Their friendship will make you happy even if you're really angry since nothing is better than friendship. For instance, frog left for a long time and eventually returned and fish was not mad. When he came back, he told amazing stories. The story wouldn't be complete without their friendship.

After a day with joy and frustration fish learns, "Frogs are frogs," and "Fish are fish." Fish risked his life to see what frog had described to him. Frog proved to be a hero and a friend. Fish learned a valuable lesson. Frog and fish remained friends.

Fish is Fish is something I definitely recommend. Young kids who are mad at a friend should totally read it. With all the happy events it makes it to a book that's great for friends. I liked how the author put the events in the way he did. Beginning readers should really read this book.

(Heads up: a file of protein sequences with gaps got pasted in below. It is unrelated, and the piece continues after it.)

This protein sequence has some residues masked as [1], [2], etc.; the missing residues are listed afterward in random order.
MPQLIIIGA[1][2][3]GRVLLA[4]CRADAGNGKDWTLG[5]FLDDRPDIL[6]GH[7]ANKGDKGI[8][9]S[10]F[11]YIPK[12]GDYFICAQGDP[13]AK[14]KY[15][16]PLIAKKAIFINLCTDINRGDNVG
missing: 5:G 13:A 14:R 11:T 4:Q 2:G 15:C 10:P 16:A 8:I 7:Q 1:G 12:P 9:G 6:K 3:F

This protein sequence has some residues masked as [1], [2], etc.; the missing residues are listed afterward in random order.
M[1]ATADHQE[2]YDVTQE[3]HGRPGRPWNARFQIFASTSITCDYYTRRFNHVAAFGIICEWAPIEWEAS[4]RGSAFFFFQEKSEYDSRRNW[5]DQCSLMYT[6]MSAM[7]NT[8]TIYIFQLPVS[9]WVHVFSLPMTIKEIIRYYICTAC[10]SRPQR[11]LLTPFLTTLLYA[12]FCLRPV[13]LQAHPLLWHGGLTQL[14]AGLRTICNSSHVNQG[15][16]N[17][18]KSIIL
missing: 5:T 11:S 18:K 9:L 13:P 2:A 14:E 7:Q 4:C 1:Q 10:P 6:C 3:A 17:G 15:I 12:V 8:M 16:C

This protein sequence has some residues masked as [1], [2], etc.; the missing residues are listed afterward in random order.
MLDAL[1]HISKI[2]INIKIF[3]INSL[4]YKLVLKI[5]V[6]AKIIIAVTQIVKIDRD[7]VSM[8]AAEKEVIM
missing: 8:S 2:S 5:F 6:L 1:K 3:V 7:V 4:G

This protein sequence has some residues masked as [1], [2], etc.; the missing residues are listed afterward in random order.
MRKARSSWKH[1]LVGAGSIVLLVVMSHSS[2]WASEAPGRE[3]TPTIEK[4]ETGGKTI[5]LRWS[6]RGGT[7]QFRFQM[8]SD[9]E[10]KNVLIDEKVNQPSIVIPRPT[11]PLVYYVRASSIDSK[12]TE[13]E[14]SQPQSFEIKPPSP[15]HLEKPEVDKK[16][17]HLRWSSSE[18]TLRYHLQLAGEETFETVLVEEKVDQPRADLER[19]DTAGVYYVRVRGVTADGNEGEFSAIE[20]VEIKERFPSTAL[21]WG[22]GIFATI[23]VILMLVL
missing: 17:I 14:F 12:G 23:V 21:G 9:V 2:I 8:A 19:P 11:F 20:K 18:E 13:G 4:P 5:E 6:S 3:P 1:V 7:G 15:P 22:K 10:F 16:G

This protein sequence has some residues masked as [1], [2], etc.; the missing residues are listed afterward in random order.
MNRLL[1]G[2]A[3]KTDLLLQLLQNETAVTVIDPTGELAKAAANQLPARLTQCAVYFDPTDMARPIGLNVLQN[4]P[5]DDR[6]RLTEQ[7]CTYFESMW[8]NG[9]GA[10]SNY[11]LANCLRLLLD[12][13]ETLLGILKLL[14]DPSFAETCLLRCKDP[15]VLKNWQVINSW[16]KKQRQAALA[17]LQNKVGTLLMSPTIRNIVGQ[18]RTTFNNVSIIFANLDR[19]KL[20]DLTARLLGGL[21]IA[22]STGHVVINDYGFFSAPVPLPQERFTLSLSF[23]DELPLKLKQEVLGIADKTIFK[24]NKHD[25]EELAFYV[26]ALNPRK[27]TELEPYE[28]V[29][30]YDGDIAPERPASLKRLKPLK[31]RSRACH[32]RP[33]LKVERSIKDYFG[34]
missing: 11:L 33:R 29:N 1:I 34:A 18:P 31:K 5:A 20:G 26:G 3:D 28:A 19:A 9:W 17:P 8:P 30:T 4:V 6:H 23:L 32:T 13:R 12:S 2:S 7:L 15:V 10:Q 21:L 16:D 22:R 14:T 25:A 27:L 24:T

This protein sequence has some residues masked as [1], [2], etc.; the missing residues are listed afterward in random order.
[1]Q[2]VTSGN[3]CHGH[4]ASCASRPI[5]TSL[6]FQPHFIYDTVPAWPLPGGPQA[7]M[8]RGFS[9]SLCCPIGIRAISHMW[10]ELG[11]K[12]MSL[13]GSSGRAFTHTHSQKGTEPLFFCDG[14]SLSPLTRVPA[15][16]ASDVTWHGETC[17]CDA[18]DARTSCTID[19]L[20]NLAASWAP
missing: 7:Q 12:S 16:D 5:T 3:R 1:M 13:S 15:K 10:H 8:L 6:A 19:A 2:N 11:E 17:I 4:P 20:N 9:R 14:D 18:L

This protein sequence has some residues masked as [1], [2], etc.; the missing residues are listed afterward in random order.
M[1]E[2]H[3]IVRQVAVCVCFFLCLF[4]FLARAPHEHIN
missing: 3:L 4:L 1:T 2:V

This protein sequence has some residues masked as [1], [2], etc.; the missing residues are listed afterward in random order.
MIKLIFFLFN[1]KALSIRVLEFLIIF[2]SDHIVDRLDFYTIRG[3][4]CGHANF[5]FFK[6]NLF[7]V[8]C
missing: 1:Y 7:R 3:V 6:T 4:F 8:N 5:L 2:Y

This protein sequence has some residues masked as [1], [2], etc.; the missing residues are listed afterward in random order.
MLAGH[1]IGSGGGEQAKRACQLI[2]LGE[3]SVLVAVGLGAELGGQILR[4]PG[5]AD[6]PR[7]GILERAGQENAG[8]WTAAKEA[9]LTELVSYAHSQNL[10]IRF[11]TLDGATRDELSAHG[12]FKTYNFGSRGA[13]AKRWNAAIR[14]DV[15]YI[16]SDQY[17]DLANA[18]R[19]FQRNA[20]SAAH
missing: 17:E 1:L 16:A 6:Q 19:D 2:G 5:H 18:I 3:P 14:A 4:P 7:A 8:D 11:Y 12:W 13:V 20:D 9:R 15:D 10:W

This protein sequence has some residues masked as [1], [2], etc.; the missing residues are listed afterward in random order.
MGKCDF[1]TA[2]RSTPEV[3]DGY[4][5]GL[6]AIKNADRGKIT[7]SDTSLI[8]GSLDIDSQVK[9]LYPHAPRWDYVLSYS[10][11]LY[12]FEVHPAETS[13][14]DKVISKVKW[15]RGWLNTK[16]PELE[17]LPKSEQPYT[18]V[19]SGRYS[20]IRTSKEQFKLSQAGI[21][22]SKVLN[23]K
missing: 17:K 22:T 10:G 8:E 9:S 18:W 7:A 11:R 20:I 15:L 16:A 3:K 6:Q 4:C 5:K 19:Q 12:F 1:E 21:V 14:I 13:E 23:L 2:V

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on January 27, 2014
I ordered this from a 3 year old child's gift list kept current by his mother. I so appreciate having a list that I can shop from. Buying a gift that is age and interest appropriate is important to me and children change so fast.
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Fish is Fish tells the story of two young friends - one is a fish, and the other is a tadpole. When young, they had so very much in common. However, when the tadpole grew up to be a frog, he returned to fish and told him so many interesting stories of the new world he lived in. Fish hungered to see this other world, but found that it was just not for him. He was not a frog, but a fish, and fish is fish.